Sunday, September 4, 2016

Bursting Church Libraries in Fourth Century North Africa

While reading through Hugh Houghton's new volume The Latin New Testament: A Guide to its History Early History, Texts, and Manuscripts (p.21), I came across an interesting quotation from Optatus of Milevis in North Africa (ca. mid 4th cen. CE);
“The libraries are filled with books. Nothing is wanting to the Church. In different places the divine praises are everywhere proclaimed. The mouths of the lectors keep not silence. The hands of all are full of volumes [of Scripture]. Nothing is lacking to the people who wish to be taught” (Contra Donat. 7.1)
It is fascinating to read Optatus' description of Church libraries in North Africa as "filled with books" and that the "hands of all are full of volumes." The abundant number of manuscripts available certainly speaks to the wealth of Christians in this area and the popularity of Christianity. There must have been a ready market for those who wished to study the scriptures for themselves. This comment also serves as a contrast to the generally low literacy rates in antiquity. Even though very few people could read, there were enough literates attending Churches that it warranted large collections of volumes.


_____________

Houghton, Hugh. The Latin New Testament: A Guide to its History Early History, Texts, and Manuscripts. Oxford: Oxford University Press, 2016.

Optatus of Milevis. Against the Donatists. O. R. Vassall-Phillips, trans. London: Longmans, Green, and CO, 1917.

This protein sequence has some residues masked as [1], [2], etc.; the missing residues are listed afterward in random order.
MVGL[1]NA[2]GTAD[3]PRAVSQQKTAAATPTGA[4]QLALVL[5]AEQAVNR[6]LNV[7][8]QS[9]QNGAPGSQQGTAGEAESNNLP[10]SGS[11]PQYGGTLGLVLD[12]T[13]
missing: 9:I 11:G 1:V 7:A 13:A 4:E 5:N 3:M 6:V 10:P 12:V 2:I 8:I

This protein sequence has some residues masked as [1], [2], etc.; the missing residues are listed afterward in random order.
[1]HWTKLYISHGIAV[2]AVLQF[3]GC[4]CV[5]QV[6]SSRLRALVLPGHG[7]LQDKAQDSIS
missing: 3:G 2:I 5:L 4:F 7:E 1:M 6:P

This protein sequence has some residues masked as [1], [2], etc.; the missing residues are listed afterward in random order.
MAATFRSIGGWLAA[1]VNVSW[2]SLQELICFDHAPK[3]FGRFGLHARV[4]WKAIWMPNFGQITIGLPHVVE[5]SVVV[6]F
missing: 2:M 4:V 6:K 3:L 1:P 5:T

4 comments:

  1. In comparisons between modern and ancient literacy it seems to me as though there is often an assumption that modern societies have achieved "full literacy" or close to it. Yet one must compare apples to apples. The vast majority of the population in the US is, when it comes to literary texts, functionally illiterate even today. Indeed, if one were to define literacy by the ability to make out a literary or religious text with some competency, one might find the gap between ancient and modern society to be much smaller than is often imagined. Such readers will always be in a minority in almost any conceivable society. (One thinks of the first few generations of the Bay Colony Puritans as a possible exception—but even that exception was short-lived)

    ReplyDelete
    Replies
    1. Thank you for that comparison Peter. It is definitely worth noting the modern levels of reading competency in a society such as America, which boasts somewhere in the 99% range of literacy. In antiquity, where so few could read or write at any level, these comments by Optatus are still very striking. On the next page of Houghton's book (p.22) he notes that just a few years later that people packed into the Churches to hear Augustine preach. Even if literacy levels were only 15%, a Church of 2,000 people could still have 300 or more people that had a decent reading competency. If one were to throw public reading into the mix, then the "market" for biblical manuscripts would increase even more. As Optatus mentioned above "The mouths of the lectors keep not silence," or in other words, they are always publicly reading out the texts.

      Delete
  2. Yet in an average American church of 2000, what percentage could (or would) handle a text of Augustine, no matter how contemporary the translation? Only on the narrowest possible definition of literacy is the American population 99% literate. When it comes to the ability to handle literary texts, or even to read the Scriptures, the number is well under 50%—the number that actually choses to do so is lower still. My main point being that while we do have higher literacy than ancient societies did the difference is not nearly so great as often imagined.

    ReplyDelete
    Replies
    1. Again, an excellent comparison and food for thought.

      Delete